The idea came to me much the same as all of my great ideas do: in the shower. It was the Monday following our daughter’s senior prom the weekend before and I couldn’t help but notice that the house was much more quiet than normal.
As the clock ticked past the point where the alarm on her phone is supposed to go off (for the first time), to be followed soon after by a frantic race to the bathroom, I hear nothing. No, on this morning, all is quiet. In fact, she’s still soundly asleep, but surely she’s not brazenly skipping school right under our noses? No, she’s enjoying the tradition of Senior Skip Day.
It’s that time honored tradition of schools giving seniors the day off to sleep late and hang out with friends. It’s kind of like an institutionalized “Ferris Bueller’s Day Off.” But why should high schoolers have all the fun? Why isn’t there an adult skip day I wonder? Then it hits me. I’m going to take my own adult skip day and spend it roaming Galveston. But where to start?
Late April/early May has always been one of my favorite times of year on the island because the weather’s turning warm, but it’s not scalding yet and the crowds that descend on our little playpen have yet to begin streaming in, making this the perfect time to play a little hooky. I begin my sabbatical by walking through the East End Historic District where the majority of the Tree Sculptures live. Born out of the destruction of Hurricane Ike, the sculptures carved out of trees damaged by the storm are some of the most brilliant examples of yard art you’ll ever see.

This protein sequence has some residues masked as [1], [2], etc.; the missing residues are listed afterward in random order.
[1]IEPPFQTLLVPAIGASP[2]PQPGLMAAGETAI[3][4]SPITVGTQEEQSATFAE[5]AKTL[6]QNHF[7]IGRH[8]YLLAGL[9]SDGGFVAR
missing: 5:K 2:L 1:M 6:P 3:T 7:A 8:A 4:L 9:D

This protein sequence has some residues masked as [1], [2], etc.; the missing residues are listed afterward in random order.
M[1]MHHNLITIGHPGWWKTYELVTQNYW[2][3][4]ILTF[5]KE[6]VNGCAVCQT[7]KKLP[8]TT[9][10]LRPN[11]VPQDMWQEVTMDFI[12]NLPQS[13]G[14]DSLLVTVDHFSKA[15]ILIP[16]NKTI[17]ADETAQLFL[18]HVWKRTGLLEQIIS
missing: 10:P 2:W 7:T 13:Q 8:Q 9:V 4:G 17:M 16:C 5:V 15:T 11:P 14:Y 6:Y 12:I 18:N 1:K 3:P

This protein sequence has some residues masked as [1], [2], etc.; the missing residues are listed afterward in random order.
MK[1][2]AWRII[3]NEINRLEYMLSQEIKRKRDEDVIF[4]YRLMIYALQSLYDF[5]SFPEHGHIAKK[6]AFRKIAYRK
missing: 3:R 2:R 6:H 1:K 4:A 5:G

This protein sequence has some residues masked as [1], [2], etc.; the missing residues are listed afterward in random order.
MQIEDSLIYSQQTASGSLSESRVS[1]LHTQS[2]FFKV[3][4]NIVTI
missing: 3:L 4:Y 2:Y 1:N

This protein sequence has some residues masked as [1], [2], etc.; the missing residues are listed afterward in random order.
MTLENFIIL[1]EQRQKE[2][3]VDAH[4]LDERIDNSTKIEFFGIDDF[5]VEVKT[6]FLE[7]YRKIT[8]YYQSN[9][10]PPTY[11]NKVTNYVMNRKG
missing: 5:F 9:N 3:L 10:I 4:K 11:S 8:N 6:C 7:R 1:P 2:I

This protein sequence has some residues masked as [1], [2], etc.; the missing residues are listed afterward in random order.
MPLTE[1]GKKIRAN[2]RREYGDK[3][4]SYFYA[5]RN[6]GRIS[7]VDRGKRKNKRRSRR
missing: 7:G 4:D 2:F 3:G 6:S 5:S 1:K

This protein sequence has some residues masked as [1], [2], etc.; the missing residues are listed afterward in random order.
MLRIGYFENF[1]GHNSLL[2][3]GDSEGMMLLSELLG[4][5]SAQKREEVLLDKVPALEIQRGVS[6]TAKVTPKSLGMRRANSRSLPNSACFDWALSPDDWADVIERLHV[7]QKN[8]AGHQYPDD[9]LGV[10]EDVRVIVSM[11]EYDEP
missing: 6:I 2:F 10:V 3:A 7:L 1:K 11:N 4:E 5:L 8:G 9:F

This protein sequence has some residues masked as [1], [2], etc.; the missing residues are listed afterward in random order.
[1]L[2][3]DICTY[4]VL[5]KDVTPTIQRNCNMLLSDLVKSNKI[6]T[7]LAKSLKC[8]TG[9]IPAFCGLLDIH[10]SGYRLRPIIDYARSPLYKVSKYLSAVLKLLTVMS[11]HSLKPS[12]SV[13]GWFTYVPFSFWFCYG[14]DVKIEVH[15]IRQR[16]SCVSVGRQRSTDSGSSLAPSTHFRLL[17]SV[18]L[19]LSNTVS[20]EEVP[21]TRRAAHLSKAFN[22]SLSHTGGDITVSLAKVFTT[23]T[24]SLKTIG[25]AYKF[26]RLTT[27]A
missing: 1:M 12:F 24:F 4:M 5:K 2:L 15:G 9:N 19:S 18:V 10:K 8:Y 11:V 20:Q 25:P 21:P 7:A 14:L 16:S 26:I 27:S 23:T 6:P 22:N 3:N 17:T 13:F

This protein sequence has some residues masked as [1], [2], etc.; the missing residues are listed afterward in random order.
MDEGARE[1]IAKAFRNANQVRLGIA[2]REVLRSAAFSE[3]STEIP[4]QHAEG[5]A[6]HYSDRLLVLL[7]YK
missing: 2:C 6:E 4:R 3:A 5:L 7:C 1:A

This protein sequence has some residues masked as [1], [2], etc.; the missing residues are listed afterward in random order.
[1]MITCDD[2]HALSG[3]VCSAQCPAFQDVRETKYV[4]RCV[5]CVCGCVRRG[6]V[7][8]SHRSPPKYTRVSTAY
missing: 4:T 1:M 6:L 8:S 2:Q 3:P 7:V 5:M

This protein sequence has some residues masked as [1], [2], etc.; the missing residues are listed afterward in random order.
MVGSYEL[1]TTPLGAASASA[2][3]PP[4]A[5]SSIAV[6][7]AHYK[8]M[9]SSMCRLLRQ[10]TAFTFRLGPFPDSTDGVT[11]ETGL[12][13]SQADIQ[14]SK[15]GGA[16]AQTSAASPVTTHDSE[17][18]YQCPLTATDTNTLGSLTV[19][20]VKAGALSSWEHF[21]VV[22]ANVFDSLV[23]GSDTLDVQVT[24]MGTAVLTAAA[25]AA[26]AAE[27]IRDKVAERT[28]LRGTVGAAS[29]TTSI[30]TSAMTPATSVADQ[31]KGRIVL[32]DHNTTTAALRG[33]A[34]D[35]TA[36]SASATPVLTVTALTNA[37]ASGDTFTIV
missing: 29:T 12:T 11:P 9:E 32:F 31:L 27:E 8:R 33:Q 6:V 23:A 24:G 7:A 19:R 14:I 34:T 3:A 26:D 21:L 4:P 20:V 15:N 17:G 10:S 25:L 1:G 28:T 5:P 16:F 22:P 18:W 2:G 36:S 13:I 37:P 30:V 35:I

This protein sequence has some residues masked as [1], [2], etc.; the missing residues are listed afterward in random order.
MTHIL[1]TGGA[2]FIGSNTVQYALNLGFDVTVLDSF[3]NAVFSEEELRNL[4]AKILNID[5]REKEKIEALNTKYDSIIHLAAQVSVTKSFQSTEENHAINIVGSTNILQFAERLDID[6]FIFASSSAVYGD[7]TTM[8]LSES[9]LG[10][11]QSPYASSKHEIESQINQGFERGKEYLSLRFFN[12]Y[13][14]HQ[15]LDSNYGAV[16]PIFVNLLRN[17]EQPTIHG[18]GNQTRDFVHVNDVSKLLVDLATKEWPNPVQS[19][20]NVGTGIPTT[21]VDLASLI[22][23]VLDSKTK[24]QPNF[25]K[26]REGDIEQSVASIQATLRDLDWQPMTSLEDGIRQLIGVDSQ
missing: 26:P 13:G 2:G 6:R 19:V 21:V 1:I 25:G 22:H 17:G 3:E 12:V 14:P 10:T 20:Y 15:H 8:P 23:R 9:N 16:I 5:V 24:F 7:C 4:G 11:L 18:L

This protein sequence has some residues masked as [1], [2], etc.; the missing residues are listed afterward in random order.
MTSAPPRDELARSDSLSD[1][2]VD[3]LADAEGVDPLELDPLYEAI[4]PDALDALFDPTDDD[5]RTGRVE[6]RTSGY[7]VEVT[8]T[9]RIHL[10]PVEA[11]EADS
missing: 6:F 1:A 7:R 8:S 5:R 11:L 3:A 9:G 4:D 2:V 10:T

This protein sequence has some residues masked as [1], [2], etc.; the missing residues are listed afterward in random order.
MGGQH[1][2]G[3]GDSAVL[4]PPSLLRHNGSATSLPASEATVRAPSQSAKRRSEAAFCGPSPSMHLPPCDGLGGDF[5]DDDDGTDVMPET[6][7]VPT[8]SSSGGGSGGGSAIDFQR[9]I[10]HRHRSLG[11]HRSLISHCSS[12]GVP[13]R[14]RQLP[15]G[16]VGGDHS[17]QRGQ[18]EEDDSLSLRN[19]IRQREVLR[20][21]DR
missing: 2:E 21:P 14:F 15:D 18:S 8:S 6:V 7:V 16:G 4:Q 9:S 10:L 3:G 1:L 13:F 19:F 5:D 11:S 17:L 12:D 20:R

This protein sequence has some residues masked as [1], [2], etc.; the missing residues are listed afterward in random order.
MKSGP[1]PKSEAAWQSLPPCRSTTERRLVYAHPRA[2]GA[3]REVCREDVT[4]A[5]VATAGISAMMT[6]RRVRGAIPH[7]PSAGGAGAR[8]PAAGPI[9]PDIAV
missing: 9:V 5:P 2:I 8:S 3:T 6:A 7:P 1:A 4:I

Next it’s on to The Strand for a casual stroll among the shops, restaurants and bars and some unmatched people watching opportunities. Everyone from skate punks to senior citizens to executives in suit and tie escaping the boardroom for an afternoon of solace can be spotted in the famous district. I stop to buy a cup of some of the most delicious coffee I’ve ever tasted from a bearded guy operating his own coffee cart who looks like a cross between Houston Rockets star and beard purveyor James Harden and Spike Lee.
With my feet starting to feel the pain wrought by several miles of walking, it’s time to pay a visit to the Island Bicycle Company, where I rent a nice cruiser for the next several hours. After pedaling along the Seawall for a bit, I’ve worked up an appetite that can only be sated by a bowl of gumbo, which leads me to the Gumbo Diner. If you haven’t tried the gumbo at this Seawall eatery yet you should have your head—and your taste buds—examined.
Back on the bike, I head over to the Pier 21 Theater for a little respite from the sun. I’m just in time to catch a showing of the film “The Pirate Island of Jean Laffite,” an excellent documentary that reveals why Galveston’s most famous resident pirate was a dangerous mix of brilliant businessman and murderous marauder. Kind of like a 19th century version of Simon Cowell.
With the shadows growing longer and my stomach beginning to make wounded animal sounds, I pedal over to the legendary Gaido’s restaurant for some classic Galveston seafood before I, sadly, realize that my adult skip day is coming to a tragic end. Sure, I’ve had a wonderful day exploring the island, but one day just isn’t long enough to take in even a quarter of the stuff available to see and do. But I hear that the Red Cat Jazz Festival is coming up May 7-10? I feel another adult skip day coming on.